South Bend Tribune
With the stroke of a pen, Gov. Mike Pence offered emphatic support for the public’s right to know.
Recently, Pence vetoed House Bill 1022, a bill that supporters claim improves transparency but would have in reality done the opposite. By stepping in, the governor rejected a misleading bill that was approved by near unanimous votes in both chambers.
The bill, sponsored by state Rep. B. Patrick Bauer, D-South Bend, would have exempted police departments at private colleges such as Notre Dame from following the same crime reporting requirements as public colleges. It was written in the wake of ESPN’s lawsuit against Notre Dame over the issue of police records. The legislation was flawed from the start, written with the assistance of the Independent Colleges of Indiana, an advocacy group for private colleges in the state, of which Notre Dame is a member.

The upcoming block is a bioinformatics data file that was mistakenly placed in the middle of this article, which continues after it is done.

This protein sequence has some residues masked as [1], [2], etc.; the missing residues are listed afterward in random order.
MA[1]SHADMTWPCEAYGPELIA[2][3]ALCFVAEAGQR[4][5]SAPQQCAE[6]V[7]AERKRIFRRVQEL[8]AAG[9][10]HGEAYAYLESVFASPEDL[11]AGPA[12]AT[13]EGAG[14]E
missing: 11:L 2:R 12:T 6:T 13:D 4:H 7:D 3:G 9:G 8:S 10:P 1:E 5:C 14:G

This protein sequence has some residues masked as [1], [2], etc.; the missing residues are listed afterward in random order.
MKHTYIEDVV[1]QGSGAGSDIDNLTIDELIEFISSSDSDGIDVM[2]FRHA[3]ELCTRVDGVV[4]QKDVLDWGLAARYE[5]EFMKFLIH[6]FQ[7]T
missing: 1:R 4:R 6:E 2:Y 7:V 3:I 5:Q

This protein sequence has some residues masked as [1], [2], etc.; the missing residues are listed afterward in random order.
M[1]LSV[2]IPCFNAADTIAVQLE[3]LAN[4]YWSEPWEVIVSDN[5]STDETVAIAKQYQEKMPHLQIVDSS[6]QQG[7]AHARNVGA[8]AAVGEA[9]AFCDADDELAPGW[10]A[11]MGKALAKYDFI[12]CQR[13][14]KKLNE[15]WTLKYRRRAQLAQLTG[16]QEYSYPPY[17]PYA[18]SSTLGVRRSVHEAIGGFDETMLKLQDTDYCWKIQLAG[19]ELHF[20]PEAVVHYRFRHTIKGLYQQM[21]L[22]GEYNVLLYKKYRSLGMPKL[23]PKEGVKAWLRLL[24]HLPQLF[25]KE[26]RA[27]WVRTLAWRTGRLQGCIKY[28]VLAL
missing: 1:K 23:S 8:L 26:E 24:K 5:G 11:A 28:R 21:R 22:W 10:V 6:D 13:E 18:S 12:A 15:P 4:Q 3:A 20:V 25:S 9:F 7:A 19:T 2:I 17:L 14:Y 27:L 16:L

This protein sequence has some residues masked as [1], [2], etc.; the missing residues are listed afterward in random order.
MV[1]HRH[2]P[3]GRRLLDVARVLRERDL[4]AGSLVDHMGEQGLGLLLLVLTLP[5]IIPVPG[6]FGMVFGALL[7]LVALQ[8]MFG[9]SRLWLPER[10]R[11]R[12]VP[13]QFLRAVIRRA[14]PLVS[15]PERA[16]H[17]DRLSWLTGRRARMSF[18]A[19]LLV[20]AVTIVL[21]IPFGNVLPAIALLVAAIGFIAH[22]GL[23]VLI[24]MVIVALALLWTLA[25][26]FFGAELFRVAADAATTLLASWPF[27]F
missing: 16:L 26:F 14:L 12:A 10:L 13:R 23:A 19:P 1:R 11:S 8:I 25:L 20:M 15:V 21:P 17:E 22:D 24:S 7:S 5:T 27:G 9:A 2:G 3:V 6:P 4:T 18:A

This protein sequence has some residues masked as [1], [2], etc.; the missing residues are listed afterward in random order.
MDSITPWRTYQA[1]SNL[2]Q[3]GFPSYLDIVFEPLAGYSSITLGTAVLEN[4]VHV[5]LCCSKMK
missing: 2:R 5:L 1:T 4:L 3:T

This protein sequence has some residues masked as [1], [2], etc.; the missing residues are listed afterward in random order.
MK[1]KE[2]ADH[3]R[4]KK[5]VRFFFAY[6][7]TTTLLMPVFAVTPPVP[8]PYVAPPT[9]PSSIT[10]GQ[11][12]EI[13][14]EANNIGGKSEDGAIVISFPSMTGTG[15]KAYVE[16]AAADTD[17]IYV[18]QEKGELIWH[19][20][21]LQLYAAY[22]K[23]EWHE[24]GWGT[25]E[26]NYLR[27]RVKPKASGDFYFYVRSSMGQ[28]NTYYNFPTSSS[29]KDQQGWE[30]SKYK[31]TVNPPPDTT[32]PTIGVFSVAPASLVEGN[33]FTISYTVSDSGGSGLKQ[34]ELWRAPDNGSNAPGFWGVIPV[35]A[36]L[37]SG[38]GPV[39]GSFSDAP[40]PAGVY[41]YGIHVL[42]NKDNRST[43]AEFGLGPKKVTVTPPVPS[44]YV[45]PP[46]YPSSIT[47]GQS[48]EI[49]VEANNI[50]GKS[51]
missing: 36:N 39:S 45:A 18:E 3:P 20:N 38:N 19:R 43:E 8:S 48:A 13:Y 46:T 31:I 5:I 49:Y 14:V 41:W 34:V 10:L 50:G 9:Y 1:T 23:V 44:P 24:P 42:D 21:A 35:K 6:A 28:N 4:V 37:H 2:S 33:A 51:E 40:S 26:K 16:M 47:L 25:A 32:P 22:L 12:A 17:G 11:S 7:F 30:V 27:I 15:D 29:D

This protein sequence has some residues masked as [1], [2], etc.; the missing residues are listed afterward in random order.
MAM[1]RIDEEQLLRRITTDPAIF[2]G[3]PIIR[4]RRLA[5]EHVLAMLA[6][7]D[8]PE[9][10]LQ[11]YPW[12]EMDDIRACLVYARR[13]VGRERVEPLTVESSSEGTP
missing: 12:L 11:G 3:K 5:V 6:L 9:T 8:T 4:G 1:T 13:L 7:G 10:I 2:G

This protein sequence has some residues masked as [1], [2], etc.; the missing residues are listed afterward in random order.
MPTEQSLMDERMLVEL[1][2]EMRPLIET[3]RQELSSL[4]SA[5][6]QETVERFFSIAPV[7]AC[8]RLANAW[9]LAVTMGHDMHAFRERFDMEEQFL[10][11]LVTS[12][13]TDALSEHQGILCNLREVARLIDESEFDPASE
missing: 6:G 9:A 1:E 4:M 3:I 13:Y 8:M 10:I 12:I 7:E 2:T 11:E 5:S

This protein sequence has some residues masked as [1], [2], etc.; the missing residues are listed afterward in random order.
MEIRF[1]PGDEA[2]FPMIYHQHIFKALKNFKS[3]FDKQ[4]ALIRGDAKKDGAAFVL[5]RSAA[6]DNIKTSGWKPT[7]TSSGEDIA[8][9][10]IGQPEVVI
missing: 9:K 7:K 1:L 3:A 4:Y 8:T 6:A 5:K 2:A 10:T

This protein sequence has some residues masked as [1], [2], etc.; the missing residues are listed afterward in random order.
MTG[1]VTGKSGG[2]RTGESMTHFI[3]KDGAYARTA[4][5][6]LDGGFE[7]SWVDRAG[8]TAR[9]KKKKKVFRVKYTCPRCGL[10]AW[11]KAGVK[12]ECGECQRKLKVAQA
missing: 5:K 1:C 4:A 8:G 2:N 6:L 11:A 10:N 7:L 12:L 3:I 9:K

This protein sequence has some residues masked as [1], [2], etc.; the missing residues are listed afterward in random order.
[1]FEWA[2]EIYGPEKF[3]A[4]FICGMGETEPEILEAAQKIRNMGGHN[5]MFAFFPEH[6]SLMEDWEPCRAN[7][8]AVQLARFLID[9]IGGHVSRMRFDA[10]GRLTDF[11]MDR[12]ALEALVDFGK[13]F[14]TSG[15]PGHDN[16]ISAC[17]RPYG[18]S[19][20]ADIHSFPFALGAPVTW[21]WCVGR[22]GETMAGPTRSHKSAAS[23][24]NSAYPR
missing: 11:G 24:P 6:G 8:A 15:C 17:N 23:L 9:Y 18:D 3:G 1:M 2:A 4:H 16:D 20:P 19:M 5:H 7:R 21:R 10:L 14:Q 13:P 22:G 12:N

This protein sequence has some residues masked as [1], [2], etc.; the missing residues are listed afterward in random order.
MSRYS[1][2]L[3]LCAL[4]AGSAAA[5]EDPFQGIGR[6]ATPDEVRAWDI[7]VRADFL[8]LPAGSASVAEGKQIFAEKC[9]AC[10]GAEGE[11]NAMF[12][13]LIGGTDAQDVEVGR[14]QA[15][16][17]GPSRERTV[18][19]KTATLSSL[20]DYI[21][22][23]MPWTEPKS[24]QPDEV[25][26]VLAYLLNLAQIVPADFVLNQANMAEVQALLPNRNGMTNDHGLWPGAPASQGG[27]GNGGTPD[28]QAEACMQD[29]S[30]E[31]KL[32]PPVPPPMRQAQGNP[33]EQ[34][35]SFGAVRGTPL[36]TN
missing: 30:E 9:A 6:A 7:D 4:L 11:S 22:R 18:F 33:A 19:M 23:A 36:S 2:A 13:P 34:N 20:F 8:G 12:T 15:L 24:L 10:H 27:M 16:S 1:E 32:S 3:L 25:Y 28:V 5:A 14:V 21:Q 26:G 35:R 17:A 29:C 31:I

The bill was written as an end-around to the court case. The Indiana Court of Appeals had ruled that police departments are public agencies, even on private college campuses. But HB 1022 would have severely limited the impact of the ruling, which Notre Dame says it will appeal before the Indiana Supreme Court.
In a written statement, the governor noted that “Limiting access to police records in a situation where private university police departments perform a government function is a disservice to the public and an unnecessary barrier to transparency.”
Pence’s veto is consistent with his support as a congressman for transparency. In 2011, he introduced the Free Flow of Information Act, legislation he co-sponsored in 2005, 2007 and 2009. Pence said at the time, “As a conservative who believes in limited government, I know the only check on government power in real time is a free and independent press.”
Some may have wondered, after the controversy last year when Pence’s administration briefly proposed a state-run news agency, if the governor — a 2008 recipient of an American Society of Newspaper Editors’ Sunshine Award for his advocacy for a free press — had changed his views.
The veto re-establishes the governor’s support for the principles he espoused as a congressman. Most significantly, it turns back a piece of legislation that would have ill-served the public — and that never should have seen the light of day.